"They ain't short-horns," Eddie said. "They're long horns. They got horns like an elk, sort of. They're a kind of deer; they're these reindeer that Santa Claus drives to his sleigh."

"It'll be some herding," I told him. "We'll need some sprinty ponies to herd that kind of cattle. I don't know as I care for it Eddie; I'm getting a mite aged. I can still ride down a leggy steer if you give me a good enough pony, but I don't know about running races with a deer."

"These deer ain't that kind of deer," Eddie said. "These deer stay together in bunches like cattle, and anyway you won't have to ride range; you're foreman. And then we'll have musk oxen, too."

"Sure; I know them," I said. "I saw one in a zoo, maybe a couple of them. Long-horns with hair fringe around, and humpy like a buffalo."

"And easy to herd," said Eddie. "They stay in bunches in one place until they've used up the feed, and then they only move over a couple of yards and start in again."

"How's the market for these caribou-deer and musk-oxes?" I asked him.

"Fine!" he said. "And will get finer, Henry, as the beef-meat gets scarce. Musk-ox meat is good beef, and caribou is as good as mutton, only better."

"Mutton?" I said. "Hold on now, Eddie! You can't fool me. Mutton is sheep and I'll be danged if I'll be any sheep-herder. I never was a low-down sheepman, and I ain't going to be. You're trying to fool me, Eddie; these caribou are sheep."

"Don't be a fool, Henry," Eddie said. "A deer ain't a sheep and it never was, and it can't be."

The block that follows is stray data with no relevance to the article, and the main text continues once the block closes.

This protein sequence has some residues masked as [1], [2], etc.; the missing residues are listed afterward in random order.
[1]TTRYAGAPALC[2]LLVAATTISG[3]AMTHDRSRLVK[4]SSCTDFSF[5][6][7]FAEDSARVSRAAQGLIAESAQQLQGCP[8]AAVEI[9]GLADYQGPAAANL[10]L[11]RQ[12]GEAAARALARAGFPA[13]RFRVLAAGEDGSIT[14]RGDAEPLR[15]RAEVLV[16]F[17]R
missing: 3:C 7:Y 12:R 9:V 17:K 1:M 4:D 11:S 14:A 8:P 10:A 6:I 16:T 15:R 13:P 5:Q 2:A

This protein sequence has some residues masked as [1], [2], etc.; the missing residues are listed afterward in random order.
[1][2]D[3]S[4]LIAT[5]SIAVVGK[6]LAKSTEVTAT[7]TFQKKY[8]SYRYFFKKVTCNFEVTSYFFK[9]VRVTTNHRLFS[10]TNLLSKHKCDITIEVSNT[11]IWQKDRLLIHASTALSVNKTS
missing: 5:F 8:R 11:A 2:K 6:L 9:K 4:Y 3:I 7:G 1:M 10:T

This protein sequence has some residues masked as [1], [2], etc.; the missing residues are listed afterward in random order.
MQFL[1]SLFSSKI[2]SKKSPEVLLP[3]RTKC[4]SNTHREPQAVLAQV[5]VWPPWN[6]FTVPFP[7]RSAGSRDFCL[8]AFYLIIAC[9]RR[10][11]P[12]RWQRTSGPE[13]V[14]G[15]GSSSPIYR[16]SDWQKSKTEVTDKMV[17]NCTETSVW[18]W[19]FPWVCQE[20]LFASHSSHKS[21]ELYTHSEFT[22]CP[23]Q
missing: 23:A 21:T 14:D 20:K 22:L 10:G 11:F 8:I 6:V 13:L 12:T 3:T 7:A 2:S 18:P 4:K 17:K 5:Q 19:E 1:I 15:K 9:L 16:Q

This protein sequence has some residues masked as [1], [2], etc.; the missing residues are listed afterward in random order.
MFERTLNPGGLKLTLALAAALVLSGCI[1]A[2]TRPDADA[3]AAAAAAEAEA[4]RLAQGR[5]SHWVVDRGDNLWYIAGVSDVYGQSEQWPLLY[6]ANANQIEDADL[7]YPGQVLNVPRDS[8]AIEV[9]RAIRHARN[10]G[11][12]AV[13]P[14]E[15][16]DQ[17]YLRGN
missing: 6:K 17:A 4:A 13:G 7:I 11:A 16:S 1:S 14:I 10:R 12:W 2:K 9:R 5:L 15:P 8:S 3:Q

"You said it was mutton," I said, "and mutton is sheep; I know that much."

"No, you don't," Eddie said. "You don't know nothing. A deer is a sort of cow-animal until it is killed; then it's a sort of mutton. You don't have to herd these deer after they are dead, do you? So what do you care?"

"Well, that sounds reasonable," I said. "Say, Eddie -- what's venison?"

"Why -- you're right, Henry," Eddie said. "That's so, ain't it? Beef caribou mutton is venison, ain't it? So that's all right."

Then he showed me a sketch he had drawed for the branding irons. It was like an 0 with a bar across it and that's where he got the name for the ranch -- the bar for Bar and the 0 for None -- and he showed me how appropriate the brand was, this tundra range the Canadian Government had granted him by telegraph being half on one side of the Arctic Circle and half on the other, the bar being to mean the Arctic Circle cutting across the ranch.

This range of Eddie's was north of the Great Slave Lake and east of the Great Bear Lake and it ran up to the water that divided it from what they call Victoria Land. We went in from Winnipeg, with two Canadian guides and twenty cowboys I got signed up and forty as nice cow-ponies as you ever set eyes on, and as soon as we got beyond the spruce we began seeing herds of caribou, and we rounded them up and branded them with the Bar-None Mark. Up beyond the rise of land we began running into musk oxen and we put our brand on them, too.